ORGANIC SHAPES & DESIGNS
Shapes are a basic element of any composition. (Want to learn more about the basics? Check out our first blog post on Design for Non-Designers for a quick overview.) Shapes can help us either replicate or uniquely recreate things that we experience in our everyday lives. While in the past precise geometric shapes reflected the importance of technology, progress, and man made goods, design is returning to nature with organic shapes, objects, and type. Organic design feels a sense of movement as it ditches the restraint of previous design trends.
In the past, visuals and illustrations took the lead in design. After all, a picture is worth a thousand words, right? While visual content is still essential, new design trends don’t pose words and pictures opposites. Instead they’re brought together through bold and big statement typography.
Igor Ovsyannykov from Creative Market says, “Think of fonts more than accessories. They’re more like the actual outfit: they can dress up any design and change the mood right away.”
We love stock photographs just as much as the next person, but let’s be real—the next person doesn’t like them either. (Bonus: For a good laugh, try searching #Badstockphotosofmyjob)
Why don’t we like them? They feel stiff, formal, unnatural, and—most of all—fake.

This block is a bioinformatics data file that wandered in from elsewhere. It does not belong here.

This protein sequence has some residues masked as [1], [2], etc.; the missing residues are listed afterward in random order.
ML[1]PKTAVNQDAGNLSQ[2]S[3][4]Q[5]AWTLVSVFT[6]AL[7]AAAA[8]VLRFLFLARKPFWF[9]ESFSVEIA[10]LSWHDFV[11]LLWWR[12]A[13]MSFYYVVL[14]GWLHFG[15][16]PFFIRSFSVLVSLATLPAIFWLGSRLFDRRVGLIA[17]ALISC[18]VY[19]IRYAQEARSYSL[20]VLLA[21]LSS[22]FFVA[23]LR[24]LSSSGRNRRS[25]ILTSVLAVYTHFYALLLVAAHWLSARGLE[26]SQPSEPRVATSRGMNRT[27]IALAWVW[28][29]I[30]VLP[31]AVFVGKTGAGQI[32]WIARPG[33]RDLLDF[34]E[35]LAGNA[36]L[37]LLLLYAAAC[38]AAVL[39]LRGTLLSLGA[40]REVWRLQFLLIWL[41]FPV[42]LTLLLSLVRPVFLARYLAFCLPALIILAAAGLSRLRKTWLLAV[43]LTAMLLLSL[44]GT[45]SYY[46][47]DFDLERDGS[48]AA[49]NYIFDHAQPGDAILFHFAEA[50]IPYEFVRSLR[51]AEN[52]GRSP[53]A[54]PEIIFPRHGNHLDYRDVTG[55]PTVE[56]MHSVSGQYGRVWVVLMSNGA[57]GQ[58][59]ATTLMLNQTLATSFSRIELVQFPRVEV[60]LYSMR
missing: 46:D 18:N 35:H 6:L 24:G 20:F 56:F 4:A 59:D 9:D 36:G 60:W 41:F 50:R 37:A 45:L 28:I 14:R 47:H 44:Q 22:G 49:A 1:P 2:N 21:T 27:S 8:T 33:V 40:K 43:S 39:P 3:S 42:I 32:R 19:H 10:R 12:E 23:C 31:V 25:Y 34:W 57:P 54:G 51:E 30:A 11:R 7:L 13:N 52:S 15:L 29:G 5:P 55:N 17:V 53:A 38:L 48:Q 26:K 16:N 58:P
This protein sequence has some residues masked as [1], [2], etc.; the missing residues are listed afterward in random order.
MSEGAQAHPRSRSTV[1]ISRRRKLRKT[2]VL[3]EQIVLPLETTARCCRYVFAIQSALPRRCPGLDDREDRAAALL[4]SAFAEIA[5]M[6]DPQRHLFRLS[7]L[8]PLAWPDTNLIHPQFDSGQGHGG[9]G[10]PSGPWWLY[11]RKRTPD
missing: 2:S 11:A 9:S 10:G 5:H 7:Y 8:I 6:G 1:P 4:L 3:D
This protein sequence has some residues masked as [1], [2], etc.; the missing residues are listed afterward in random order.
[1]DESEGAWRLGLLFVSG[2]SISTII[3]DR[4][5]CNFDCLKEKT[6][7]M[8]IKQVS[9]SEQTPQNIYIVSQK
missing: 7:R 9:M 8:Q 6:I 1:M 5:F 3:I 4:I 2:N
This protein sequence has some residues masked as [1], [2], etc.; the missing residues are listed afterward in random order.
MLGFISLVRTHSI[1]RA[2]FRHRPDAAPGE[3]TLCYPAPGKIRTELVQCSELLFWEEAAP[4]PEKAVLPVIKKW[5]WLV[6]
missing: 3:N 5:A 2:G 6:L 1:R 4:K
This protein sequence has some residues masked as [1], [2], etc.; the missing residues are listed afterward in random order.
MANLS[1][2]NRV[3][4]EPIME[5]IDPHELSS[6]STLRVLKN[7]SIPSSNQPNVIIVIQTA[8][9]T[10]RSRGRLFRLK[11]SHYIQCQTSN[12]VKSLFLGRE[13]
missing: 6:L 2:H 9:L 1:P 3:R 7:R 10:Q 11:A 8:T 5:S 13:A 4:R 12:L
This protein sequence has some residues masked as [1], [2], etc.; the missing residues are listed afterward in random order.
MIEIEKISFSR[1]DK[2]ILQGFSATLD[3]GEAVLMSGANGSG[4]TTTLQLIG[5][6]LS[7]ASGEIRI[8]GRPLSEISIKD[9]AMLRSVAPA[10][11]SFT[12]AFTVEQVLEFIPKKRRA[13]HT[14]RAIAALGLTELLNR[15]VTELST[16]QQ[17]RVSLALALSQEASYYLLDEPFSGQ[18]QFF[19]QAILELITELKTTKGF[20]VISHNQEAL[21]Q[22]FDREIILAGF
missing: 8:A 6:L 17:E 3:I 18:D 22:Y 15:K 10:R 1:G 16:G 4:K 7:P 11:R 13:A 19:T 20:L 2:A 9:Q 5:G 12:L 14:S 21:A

If you’ve been around Anna Montgomery & Co at all, you’ve probably heard us talk about trust. That’s because starting with trust is the first step in any good brand. Trust isn’t a trend—it’s the foundation of any relationship and that won’t change over time. But, the ways that brands can build trust through their photos can shift over time. In the past, the formality of professional photos built credibility, but, while professionalism is still important, there’s been a major shift toward authenticity—especially when it comes to your photos.
Kelsie Rimmer from Envato puts it this way: “Authenticity is essential for brands that want to connect with customers online—and many businesses use low-fi and handcrafted designs and honest, thought-provoking content to build trust.”
We’ll be up front with you—cool design alone won’t cut it anymore. Sure, there are lots of options for cheap, trendy graphics—especially targeted toward churches and other limited-budget organizations—but as people crave authenticity more and more, the need for meaningful design will only keep growing.
What does this look like for churches thinking through Easter? Whether working with a designer or doing their own design, churches should start with their objective and their audience, not their design. How can you clearly communicate the message of Easter in a way that is unique to the people in your congregation?
THE BIG PICTURE OF CHURCH EASTER DESIGN
While none of these trends are exhaustive or set in stone, we hope this post gives your church insight into what’s going on in the world of design and inspiration for planning for Easter 2023. But keep in mind, the best design isn’t necessarily just following what’s currently trending. While it can be helpful to understand the context that you’re creating in, your ultimate goal is to connect with people.
Getting hung up on church Easter design? We’ve got you covered. Drop us a line—we’d love to connect!